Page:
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What Is Young Or New Driver Excess?

3 min read
If you are a young or new driver, you’ll often have to fork out more for motor insurance and other fees, thanks to additional excess imposed on this group of drivers.

Under Singapore law, it is compulsory for every car to be covered by motor insurance by paying an annual premium. For young and/or new drivers (also commonly known as inexperienced drivers in policy terms), car insurance premiums can be up to 1.5 times higher than drivers in their 30s and 40s with many years of driving experience. You will also be subject additional excess, paying more out of pocket to cover repair costs before your insurance coverage kicks in. In the insurance industry, excess is the amount you as a policyholder agree to pay towards the cost of a claim, with the insurer picking up the remainder of the tab, if any.

As an example, if you are a 21-year-old male driver with 0% No-Claim Discount (NCD), you could be paying $2,292 to insure a Toyota Corolla Altis compared to $1,463 for drivers in their 30s. If your car is in need of repairs after an accident, you will have to pay an excess of typically between $2,000 and $3,000 — the standard excess is between $600 and $1,000 — before insurance steps in to cover the balance.

Yes, it seems unfair after all you’ve gone through to obtain that coveted licence. Unfortunately, according to data from surveys done in the UK, the Middle East and the US, young drivers pose a high risk when it comes to road safety.

Are young drivers really more dangerous?

In the UK, risky behaviour involving young drivers from 18–24 years old centred around speeding, using handphones while driving, not wearing seat belts, and drink driving. Road deaths account for 55% of all accidental deaths for young men and 63% of young women aged 15 to 19.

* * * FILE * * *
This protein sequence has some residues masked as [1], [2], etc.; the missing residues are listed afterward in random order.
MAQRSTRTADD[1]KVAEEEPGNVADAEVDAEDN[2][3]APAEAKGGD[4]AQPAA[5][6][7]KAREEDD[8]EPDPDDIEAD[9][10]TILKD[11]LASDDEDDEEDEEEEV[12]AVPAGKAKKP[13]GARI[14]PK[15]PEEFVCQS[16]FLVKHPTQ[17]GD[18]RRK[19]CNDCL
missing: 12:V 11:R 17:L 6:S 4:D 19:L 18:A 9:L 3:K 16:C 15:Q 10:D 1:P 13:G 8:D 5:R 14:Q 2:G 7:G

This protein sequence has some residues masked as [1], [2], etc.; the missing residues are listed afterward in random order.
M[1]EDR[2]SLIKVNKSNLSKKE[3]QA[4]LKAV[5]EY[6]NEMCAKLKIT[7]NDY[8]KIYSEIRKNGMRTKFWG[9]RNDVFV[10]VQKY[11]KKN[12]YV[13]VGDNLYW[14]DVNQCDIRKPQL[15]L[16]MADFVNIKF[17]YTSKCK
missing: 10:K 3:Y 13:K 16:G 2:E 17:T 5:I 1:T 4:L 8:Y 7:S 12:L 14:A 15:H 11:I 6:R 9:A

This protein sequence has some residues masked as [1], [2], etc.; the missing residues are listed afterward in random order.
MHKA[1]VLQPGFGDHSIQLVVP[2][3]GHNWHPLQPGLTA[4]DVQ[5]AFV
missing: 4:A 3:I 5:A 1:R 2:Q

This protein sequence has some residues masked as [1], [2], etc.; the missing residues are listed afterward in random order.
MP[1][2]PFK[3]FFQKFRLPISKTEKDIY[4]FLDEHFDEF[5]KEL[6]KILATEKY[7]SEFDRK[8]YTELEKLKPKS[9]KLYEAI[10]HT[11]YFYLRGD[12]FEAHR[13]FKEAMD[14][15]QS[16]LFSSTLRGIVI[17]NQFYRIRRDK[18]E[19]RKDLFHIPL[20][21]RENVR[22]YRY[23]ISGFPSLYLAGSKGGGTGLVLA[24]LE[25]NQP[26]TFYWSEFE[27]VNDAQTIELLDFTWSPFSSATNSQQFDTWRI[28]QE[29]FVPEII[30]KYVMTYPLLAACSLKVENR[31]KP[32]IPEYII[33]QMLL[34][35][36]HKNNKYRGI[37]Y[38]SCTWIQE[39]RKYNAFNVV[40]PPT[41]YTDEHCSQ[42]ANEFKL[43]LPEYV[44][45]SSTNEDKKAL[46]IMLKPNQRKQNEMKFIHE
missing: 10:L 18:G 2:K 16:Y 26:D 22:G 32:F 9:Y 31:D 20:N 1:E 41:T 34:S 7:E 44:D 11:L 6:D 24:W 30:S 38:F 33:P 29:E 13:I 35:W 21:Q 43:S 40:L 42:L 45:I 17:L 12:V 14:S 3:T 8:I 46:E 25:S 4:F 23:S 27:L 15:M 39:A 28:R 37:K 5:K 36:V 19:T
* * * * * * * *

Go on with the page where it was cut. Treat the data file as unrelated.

In the Middle East, the leading causes of accidents among young drivers from 18–24 years old are speeding, using handphones while driving, and not keeping a safe distance between cars. About 55% of young drivers surveyed admitted to speeding to impress others, and only 29% claimed to never use their handphones while driving.

In the US, drink driving, speeding, not wearing seat belts, and the inability to recognise hazardous situations were risk factors associated with teen drivers aged 15–20 years. In 2016, 58% of drivers aged 15–20 years who were killed in motor vehicle crashes after drinking and driving were not wearing a seat belt.

Because of the risks, the excess clause was put in place to safeguard insurance companies. However, there is a way to save money if you believe you are a responsible driver and are willing to put in the effort to prove it.

Getting around the Excess

Look for a motor insurance specially designed for young or new drivers. AAS Insurance Agency recently launched, in partnership with Liberty Insurance Singapore, a new motor insurance designed for young (below 24 years old) or new (less than two years’ driving experience) drivers. Such drivers can enjoy much lower excess — more than $2,000 in some cases — and save about 10% off their insurance premium. If the driver were a named driver under a parent’s policy, the excess would be even lower.

To be eligible for this policy, drivers simply have to attend a four-hour Safe Driver Program conducted by the AAS Academy and complete an assessment. They are also required to install a phone app and keep it turned on for six months to track their daily driving behaviour using telematics.

Click here to find out more about this new motor insurance.